Some subdivisions are more skill games than others. For example, there was a popular tournament style called double-or-nothings, where 10 people started a tournament and the top 5 won double the buyin. The problem with this type of poker game was that it was too close to being solveable, and thus even the best players were only winning at 1-3% return on investment. When the best players in the game can't win at a rate higher than that, they have to play massive volume to make a profit, and in effect, most of the money in the player pool eventually ends up going to the site as rake.

As people have gotten better, everyone's winrates have gone down, and before this, they were decreasing daily. The best will always be able to profit in the long run, but as the break-even players get better and the losing players quit, the definition of "skill" changes. In a player pool of only competent players, any expected skill edge will take much longer to actualize, and thus everyone has to play more volume than they were previously to maintain the same profit. In other words, the luck factor dominates the short-run, and the short-run gets longer and longer.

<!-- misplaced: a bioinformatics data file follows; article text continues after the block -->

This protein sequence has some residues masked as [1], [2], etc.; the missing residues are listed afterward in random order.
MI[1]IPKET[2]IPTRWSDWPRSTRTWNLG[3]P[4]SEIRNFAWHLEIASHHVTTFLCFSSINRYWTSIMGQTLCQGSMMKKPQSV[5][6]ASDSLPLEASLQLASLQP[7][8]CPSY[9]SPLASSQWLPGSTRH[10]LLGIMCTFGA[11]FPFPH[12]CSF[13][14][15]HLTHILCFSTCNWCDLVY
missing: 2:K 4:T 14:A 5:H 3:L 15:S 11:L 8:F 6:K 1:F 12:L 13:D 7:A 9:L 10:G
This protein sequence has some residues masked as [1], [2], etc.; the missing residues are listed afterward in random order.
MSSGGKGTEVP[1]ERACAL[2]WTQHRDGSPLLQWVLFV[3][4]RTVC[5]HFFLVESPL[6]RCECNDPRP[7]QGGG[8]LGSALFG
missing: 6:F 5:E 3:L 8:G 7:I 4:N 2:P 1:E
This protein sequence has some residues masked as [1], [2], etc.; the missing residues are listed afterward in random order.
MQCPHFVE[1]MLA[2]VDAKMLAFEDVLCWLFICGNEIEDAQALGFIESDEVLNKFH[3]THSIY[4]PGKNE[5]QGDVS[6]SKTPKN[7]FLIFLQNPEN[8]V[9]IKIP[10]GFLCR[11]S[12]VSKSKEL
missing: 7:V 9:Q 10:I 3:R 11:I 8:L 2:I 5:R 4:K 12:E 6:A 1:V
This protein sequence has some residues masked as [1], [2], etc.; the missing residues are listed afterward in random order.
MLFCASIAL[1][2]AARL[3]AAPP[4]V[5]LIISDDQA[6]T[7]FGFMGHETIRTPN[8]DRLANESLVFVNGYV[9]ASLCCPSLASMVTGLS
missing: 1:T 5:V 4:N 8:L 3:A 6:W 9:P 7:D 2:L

This is why great players who had previously never had losing months/years were starting to have them. A sample size of 1000 multi-table tournaments used to be a great predictor of a player's actual skill edge, and now it's laughed at as meaningless as a predictor of future winrate. When people ask "what's a good sample size to determine my winrate?" the answer has been steadily increasing.